Modern Network Adapter For Retro Computers

Universal Serial Bus, or USB, is so ingrained in modern computing that it’s hard to imagine a time without it. That time did exist, though, and it was a wild west of connector types, standards, and interfacing methods. One of the more interesting interfaces of the time was the SIO system found in 8-bit Atari computers which ended up sharing a lot of the features of modern USB, and its adaptability is displayed in this modern project which brings WiFi, Bluetooth, USB, and SD card slots to any old Atari with an SIO port.

The project is called FujiNet and it uses the lightweight protocol of SIO to add a number of modern features to the 8-bit machine. It’s based on an ESP32, and the chip performs the functions of a network adapter by bridging WiFi and Bluetooth to the Atari. It does this by simulating drives that would have potentially been used on the Atari in its time, such as a floppy disk drive, an RS232 interface, or a modem, and translating them to the modern wireless communication protocols. It even has the ability to emulate a printer by taking the output of the print job from the Atari and converting it to PDF within the device itself.

Not only does this bring a lot of functionality to the Atari, which you may be able to use to view sites like retro.hackaday.com, but the FujiNet is housed in a period-appropriate 3D-printed case that matches the look and feel of the original Atari. If you need a more generic solution for your retrocomputing networking adventures that isn’t limited to SIO, we recommend grabbing a Raspberry Pi to handle that.

Thanks to [Gavin] for the tip!

9 thoughts on “Modern Network Adapter For Retro Computers

  1. Device independent I/O is one of the bright spots in 8 bit Atari computers.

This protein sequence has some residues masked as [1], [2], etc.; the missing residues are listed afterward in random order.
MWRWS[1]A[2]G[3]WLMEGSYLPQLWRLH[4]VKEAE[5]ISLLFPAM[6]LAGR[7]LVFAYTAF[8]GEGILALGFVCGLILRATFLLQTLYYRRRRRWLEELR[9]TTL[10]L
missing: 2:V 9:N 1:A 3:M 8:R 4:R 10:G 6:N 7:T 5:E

Because of it, programs written to the SIO routines in ROM can work with new devices made today.

    Each device had a handler

    K: Keyboard
    D: Disk
    C: Cassette

    Etc.

    People are playing games over the Internet on this thing.

    Cool project.

    1. Not only that, but new devices can be made and injected into the running system. We do this for the N: device, which converts network traffic to an I/O channel that the Atari can understand, through various protocol adapters (TCP, UDP, HTTP, HTTPS, FTP, TNFS, soon SSH and more), to allow the Atari to access remote services and filesystems easily, even from BASIC. Because we can easily talk TLS, and because we are embedding a both a JSON and a XML parser, #FujiNet can do something no other 8-bit network adapter can do: participate on the modern internet as a first class citizen.

  2. Although Raspberry Pi may be more powerful than ESP32, it is the software that matters.
    That’s why the #Fujinet offers much much more than any other modern interface (including RPI).

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